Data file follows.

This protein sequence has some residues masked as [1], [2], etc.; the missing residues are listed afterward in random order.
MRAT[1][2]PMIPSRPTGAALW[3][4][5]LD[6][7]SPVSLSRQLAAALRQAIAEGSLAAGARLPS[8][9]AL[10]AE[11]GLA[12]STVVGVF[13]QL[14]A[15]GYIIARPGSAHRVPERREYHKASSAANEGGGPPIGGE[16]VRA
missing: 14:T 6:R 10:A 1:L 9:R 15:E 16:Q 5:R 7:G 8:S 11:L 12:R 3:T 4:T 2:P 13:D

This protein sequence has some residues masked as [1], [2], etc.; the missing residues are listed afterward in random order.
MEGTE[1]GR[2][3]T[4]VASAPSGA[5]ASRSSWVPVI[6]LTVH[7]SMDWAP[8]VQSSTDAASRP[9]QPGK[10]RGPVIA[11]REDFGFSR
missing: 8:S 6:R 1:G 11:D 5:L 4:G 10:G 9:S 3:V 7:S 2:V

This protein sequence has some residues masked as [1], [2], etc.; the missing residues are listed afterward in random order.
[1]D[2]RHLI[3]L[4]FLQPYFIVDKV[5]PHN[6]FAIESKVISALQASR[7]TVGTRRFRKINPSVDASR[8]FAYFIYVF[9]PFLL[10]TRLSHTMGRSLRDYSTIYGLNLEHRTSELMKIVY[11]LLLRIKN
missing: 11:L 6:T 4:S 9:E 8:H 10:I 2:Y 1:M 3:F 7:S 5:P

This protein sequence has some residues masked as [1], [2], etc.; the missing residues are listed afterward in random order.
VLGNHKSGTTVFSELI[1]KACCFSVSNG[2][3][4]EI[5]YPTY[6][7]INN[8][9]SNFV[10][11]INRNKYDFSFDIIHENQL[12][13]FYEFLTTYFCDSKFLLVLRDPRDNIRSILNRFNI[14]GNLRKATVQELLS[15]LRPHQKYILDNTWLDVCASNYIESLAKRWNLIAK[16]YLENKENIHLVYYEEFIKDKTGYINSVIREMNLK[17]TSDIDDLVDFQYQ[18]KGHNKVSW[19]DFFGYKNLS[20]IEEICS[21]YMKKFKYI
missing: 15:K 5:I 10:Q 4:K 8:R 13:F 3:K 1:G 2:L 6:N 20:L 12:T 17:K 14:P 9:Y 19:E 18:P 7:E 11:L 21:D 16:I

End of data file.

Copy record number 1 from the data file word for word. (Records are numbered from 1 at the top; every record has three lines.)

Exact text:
This protein sequence has some residues masked as [1], [2], etc.; the missing residues are listed afterward in random order.
MRAT[1][2]PMIPSRPTGAALW[3][4][5]LD[6][7]SPVSLSRQLAAALRQAIAEGSLAAGARLPS[8][9]AL[10]AE[11]GLA[12]STVVGVF[13]QL[14]A[15]GYIIARPGSAHRVPERREYHKASSAANEGGGPPIGGE[16]VRA
missing: 14:T 6:R 10:A 1:L 9:R 15:E 16:Q 5:R 7:G 8:S 11:L 12:R 3:T 4:T 2:P 13:D